Rationale: Despite four decades of intense effort and substantial financial investment, the cardioprotection field has failed to deliver a single drug that effectively reduces myocardial infarct size in patients. A major reason is insufficient rigor and reproducibility in preclinical studies. Objective: To develop a multicenter randomized controlled trial (RCT)-like infrastructure to conduct rigorous and reproducible preclinical evaluation of cardioprotective therapies. Methods and Results: With NHLBI support, we established the Consortium for preclinicAl assESsment of cARdioprotective therapies (CAESAR), based on the principles of randomization, investigator blinding, a priori sample size determination and exclusion criteria, appropriate statistical analyses, and assessment of reproducibility. To validate CAESAR, we tested the ability of ischemic preconditioning (IPC) to reduce infarct size in three species (at two sites/species): mice (n=22-25/group), rabbits (n=11-12/group), and pigs (n=13/group). During this validation phase, i) we established protocols that gave similar results between Centers and confirmed that IPC significantly reduced infarct size in all species, and ii) we successfully established a multi-center structure to support CAESAR's operations, including two surgical Centers for each species, a Pathology Core (to assess infarct size), a Biomarker Core (to measure plasma cardiac troponin levels), and a Data Coordinating Center - all with the oversight of an external Protocol Review and Monitoring Committee. Conclusions: CAESAR is operational, generates reproducible results, can detect cardioprotection, and provides a mechanism for assessing potential infarct-sparing therapies with a level of rigor analogous to multicenter RCTs. This is a revolutionary new approach to cardioprotection. Importantly, we provide state-of-the-art, detailed protocols ("CAESAR protocols") for measuring infarct size in mice, rabbits, and pigs in a manner that is rigorous, accurate, and reproducible.
- Transcriptional Reversion of Cardiac Myocyte Fate During Mammalian Cardiac Regeneration. [JOURNAL ARTICLE]
- Circ Res 2014 Dec 4.
Rationale:Neonatal mice have the capacity to regenerate their hearts in response to injury, but this potential is lost after the first week of life. The transcriptional changes that underpin mammalian cardiac regeneration have not been fully characterized at the molecular level.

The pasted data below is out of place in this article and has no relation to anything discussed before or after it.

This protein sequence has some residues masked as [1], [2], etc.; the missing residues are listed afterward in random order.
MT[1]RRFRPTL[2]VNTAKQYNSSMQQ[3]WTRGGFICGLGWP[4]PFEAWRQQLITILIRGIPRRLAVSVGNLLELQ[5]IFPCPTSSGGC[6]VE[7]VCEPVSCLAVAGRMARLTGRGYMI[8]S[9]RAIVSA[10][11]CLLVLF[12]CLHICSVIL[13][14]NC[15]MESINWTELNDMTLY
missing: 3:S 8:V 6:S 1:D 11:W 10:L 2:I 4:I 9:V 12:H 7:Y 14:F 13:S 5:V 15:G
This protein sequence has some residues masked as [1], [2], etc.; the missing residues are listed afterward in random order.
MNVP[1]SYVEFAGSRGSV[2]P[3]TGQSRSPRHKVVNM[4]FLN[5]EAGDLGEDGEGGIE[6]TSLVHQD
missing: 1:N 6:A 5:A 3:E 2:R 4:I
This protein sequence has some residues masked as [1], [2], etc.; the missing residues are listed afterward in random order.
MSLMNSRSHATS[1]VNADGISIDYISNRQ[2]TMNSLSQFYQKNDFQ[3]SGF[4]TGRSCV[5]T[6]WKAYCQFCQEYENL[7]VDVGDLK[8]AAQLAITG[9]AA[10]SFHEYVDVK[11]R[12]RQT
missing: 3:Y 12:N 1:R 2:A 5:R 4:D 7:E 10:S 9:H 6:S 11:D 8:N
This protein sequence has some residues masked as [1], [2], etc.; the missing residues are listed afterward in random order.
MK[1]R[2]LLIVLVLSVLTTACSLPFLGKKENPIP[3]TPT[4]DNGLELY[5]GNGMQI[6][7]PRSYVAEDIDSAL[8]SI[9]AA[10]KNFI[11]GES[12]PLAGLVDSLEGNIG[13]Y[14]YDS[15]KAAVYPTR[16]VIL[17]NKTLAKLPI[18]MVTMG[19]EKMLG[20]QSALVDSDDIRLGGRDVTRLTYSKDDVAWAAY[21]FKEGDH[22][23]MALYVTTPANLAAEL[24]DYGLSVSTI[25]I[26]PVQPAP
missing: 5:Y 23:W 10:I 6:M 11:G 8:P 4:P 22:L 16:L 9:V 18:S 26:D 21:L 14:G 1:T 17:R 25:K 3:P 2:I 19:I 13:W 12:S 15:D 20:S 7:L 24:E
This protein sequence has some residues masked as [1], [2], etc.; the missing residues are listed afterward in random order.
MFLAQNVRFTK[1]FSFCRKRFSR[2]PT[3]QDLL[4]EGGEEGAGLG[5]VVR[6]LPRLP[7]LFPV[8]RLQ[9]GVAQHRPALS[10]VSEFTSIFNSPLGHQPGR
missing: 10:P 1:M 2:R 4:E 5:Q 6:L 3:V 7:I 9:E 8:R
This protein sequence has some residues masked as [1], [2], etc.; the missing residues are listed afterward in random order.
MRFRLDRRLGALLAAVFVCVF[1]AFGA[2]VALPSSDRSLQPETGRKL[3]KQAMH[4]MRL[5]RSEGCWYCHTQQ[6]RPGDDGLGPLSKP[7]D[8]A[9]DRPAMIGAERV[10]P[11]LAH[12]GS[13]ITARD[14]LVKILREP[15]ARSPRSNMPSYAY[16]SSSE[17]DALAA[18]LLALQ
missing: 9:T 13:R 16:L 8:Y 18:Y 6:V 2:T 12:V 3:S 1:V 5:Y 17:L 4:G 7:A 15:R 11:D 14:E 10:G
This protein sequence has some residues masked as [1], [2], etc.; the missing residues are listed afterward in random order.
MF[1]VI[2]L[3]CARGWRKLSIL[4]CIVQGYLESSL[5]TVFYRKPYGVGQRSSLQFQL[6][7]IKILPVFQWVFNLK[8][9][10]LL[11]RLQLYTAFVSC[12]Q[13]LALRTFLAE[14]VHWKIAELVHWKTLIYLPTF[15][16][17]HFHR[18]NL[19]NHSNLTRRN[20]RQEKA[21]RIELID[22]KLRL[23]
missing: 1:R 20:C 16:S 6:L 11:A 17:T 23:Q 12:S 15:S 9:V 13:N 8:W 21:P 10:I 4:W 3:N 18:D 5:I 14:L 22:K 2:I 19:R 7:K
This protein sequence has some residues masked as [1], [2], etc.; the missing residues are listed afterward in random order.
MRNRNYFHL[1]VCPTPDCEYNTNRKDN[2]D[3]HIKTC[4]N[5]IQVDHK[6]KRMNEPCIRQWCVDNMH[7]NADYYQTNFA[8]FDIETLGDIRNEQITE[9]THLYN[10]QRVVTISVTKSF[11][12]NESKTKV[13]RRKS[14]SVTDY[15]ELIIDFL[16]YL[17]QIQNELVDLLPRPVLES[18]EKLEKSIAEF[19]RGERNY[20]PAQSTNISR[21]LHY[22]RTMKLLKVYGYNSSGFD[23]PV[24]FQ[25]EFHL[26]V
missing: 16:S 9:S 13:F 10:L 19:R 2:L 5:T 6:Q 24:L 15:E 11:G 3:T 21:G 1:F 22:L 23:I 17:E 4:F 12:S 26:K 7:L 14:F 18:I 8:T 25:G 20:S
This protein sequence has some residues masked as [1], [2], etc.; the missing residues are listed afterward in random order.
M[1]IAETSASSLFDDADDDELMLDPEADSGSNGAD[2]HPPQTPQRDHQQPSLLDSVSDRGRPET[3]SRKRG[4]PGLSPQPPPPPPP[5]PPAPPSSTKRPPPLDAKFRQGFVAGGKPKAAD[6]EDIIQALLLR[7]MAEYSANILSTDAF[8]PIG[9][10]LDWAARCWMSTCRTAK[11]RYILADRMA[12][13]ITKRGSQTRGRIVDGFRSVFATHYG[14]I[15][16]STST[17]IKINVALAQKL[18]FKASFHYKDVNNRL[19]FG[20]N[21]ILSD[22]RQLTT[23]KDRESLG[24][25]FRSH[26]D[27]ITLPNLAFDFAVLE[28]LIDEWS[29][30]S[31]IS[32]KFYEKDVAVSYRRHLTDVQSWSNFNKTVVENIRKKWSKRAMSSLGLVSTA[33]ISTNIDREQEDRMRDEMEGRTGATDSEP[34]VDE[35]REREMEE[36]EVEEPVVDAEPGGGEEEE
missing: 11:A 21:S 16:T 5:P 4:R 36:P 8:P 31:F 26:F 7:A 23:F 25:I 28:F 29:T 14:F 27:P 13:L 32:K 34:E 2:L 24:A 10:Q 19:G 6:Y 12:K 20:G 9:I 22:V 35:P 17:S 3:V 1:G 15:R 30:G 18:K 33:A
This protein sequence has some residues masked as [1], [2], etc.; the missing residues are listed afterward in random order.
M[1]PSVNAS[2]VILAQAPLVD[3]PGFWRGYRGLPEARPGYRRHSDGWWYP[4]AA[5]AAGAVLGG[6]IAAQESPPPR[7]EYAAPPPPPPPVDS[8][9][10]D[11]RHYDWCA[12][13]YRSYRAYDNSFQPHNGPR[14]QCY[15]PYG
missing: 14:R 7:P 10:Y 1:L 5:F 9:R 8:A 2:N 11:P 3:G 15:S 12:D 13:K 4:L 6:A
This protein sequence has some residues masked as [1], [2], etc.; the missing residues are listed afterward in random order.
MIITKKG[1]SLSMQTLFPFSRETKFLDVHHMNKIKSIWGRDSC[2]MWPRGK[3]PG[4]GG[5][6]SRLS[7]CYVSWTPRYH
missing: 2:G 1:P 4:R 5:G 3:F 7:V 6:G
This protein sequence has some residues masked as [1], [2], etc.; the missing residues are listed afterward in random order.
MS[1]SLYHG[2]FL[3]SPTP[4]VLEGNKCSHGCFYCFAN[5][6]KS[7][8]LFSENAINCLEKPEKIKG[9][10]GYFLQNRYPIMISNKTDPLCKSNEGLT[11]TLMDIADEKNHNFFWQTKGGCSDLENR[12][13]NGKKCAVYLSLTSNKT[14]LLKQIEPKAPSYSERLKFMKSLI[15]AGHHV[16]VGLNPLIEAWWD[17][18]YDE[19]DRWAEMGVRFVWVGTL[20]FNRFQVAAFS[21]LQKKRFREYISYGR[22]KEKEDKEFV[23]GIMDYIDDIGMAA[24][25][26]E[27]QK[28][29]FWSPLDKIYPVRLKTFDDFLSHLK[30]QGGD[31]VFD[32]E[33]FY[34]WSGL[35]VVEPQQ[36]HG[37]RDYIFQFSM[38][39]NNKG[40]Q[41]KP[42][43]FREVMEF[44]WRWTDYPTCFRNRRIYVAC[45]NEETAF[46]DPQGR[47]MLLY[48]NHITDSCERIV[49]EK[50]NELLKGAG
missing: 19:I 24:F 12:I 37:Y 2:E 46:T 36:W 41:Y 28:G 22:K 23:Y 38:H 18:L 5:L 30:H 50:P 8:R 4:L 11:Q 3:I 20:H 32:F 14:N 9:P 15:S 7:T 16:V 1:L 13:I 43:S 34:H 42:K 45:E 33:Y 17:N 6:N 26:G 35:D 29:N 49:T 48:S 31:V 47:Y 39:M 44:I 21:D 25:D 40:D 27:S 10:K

Objective:The objectives of our study were to determine if myocytes revert the transcriptional phenotype to a less differentiated state during regeneration and to systematically interrogate the transcriptional data to identify and validate potential regulators of this process.
Methods and Results:We derived a core transcriptional signature of injury-induced cardiac myocyte regeneration in mouse by comparing global transcriptional programs in a dynamic model of in vitro and in vivo cardiac myocyte differentiation, in vitro cardiac myocyte explant model, as well as a neonatal heart resection model. The regenerating mouse heart revealed a transcriptional reversion of cardiac myocyte differentiation processes including reactivation of latent developmental programs similar to those observed during de-stabilization of a mature cardiac myocyte phenotype in the explant model. We identified potential upstream regulators of the core network, including interleukin 13 (IL13), which induced cardiac myocyte cell cycle entry and STAT6/STAT3 signaling in vitro. We demonstrate that STAT3/periostin and STAT6 signaling are critical mediators of IL13 signaling in cardiac myocytes. These downstream signaling molecules are also modulated in the regenerating mouse heart.
Conclusions:Our work reveals new insights into the transcriptional regulation of mammalian cardiac regeneration and provides the founding circuitry for identifying potential regulators for stimulating heart regeneration.
- Correction. [Journal Article]
- Circ Res 2014 Dec 5; 115(12):e95.
- Correction. [Journal Article]
- Circ Res 2014 Dec 5; 115(12):e94.
- Macrophage functions in atherosclerosis. [Journal Article]
- Circ Res 2014 Dec 5; 115(12):e83-5.
- Recent developments in vascular biology. [Journal Article]
- Circ Res 2014 Dec 5; 115(12):e79-82.
- Recent developments in cardiovascular stem cells. [Journal Article]
- Circ Res 2014 Dec 5; 115(12):e71-8.
- Circulation research "in this issue" anthology. [Journal Article]
- Circ Res 2014 Dec 5; 115(12):e40-70.